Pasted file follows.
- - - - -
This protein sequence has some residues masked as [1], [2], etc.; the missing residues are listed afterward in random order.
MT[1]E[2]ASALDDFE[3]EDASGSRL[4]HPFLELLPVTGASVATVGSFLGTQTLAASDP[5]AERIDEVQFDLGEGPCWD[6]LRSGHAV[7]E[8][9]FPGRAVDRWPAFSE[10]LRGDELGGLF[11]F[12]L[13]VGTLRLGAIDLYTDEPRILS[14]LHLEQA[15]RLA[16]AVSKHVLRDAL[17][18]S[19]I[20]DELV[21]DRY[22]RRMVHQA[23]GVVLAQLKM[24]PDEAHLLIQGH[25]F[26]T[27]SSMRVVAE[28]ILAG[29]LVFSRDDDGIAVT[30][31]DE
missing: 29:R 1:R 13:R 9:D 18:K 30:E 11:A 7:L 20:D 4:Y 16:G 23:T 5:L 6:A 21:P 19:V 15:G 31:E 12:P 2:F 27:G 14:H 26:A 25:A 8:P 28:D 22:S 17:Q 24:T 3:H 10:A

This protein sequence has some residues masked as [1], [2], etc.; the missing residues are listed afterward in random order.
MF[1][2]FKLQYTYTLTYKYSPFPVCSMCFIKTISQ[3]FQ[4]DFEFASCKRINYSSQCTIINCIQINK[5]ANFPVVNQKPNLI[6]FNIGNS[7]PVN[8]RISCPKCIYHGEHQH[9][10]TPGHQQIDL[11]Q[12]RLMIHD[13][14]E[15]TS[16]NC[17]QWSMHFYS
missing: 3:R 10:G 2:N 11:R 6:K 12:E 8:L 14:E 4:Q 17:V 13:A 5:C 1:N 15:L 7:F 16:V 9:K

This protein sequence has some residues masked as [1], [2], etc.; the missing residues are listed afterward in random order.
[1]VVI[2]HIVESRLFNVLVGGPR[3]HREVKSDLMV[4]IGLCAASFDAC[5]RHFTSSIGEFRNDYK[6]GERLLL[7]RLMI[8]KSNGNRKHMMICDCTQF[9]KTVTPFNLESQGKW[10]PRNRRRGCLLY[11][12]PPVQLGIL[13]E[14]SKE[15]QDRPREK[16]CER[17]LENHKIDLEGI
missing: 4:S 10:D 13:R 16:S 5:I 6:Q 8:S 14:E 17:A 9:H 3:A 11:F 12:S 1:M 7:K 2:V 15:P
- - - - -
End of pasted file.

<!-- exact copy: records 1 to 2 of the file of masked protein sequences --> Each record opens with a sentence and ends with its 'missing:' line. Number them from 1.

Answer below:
This protein sequence has some residues masked as [1], [2], etc.; the missing residues are listed afterward in random order.
MT[1]E[2]ASALDDFE[3]EDASGSRL[4]HPFLELLPVTGASVATVGSFLGTQTLAASDP[5]AERIDEVQFDLGEGPCWD[6]LRSGHAV[7]E[8][9]FPGRAVDRWPAFSE[10]LRGDELGGLF[11]F[12]L[13]VGTLRLGAIDLYTDEPRILS[14]LHLEQA[15]RLA[16]AVSKHVLRDAL[17][18]S[19]I[20]DELV[21]DRY[22]RRMVHQA[23]GVVLAQLKM[24]PDEAHLLIQGH[25]F[26]T[27]SSMRVVAE[28]ILAG[29]LVFSRDDDGIAVT[30][31]DE
missing: 29:R 1:R 13:R 9:D 18:K 30:E 11:A 7:L 20:D 4:Y 16:G 23:T 5:L 6:A 21:P 19:V 15:G 31:E 12:P 2:F 27:G 14:H 26:A 25:A 8:P 28:D 22:S 17:Q 24:T 3:H 10:A

This protein sequence has some residues masked as [1], [2], etc.; the missing residues are listed afterward in random order.
MF[1][2]FKLQYTYTLTYKYSPFPVCSMCFIKTISQ[3]FQ[4]DFEFASCKRINYSSQCTIINCIQINK[5]ANFPVVNQKPNLI[6]FNIGNS[7]PVN[8]RISCPKCIYHGEHQH[9][10]TPGHQQIDL[11]Q[12]RLMIHD[13][14]E[15]TS[16]NC[17]QWSMHFYS
missing: 3:R 10:G 2:N 11:R 6:K 12:E 8:L 14:E 4:Q 17:V 13:A 5:C 1:N 15:L 7:F 16:V 9:K